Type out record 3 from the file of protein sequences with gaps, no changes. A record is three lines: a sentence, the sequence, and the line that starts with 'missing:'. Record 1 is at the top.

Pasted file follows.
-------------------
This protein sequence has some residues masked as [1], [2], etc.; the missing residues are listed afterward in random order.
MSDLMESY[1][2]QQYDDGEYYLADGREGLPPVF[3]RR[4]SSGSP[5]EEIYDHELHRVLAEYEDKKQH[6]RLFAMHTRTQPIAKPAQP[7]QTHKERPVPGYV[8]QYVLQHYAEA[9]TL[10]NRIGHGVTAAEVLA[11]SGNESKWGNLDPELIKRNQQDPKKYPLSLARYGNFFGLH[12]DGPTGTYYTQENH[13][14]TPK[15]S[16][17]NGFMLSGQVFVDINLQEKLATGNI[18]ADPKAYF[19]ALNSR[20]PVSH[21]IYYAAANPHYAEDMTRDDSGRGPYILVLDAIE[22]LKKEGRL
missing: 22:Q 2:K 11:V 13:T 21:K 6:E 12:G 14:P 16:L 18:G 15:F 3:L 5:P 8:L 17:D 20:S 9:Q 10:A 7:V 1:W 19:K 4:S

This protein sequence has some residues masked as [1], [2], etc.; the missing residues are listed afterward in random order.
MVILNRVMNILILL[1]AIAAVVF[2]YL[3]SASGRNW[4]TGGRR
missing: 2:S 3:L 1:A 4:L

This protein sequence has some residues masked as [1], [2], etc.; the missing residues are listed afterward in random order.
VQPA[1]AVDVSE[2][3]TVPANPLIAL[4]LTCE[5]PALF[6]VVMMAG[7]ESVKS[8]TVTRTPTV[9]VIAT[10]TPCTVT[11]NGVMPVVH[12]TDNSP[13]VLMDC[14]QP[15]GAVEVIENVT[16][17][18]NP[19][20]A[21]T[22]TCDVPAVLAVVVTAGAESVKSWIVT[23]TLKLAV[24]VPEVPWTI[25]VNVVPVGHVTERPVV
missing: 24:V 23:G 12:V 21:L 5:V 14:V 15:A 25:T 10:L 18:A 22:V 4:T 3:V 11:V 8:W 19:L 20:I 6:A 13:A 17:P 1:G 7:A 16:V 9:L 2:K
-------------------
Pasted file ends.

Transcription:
This protein sequence has some residues masked as [1], [2], etc.; the missing residues are listed afterward in random order.
VQPA[1]AVDVSE[2][3]TVPANPLIAL[4]LTCE[5]PALF[6]VVMMAG[7]ESVKS[8]TVTRTPTV[9]VIAT[10]TPCTVT[11]NGVMPVVH[12]TDNSP[13]VLMDC[14]QP[15]GAVEVIENVT[16][17][18]NP[19][20]A[21]T[22]TCDVPAVLAVVVTAGAESVKSWIVT[23]TLKLAV[24]VPEVPWTI[25]VNVVPVGHVTERPVV
missing: 24:V 23:G 12:V 21:L 5:V 14:V 15:A 25:T 10:L 18:A 22:V 4:T 3:V 11:V 8:W 19:L 20:I 6:A 13:A 17:P 1:G 7:A 16:V 9:L 2:K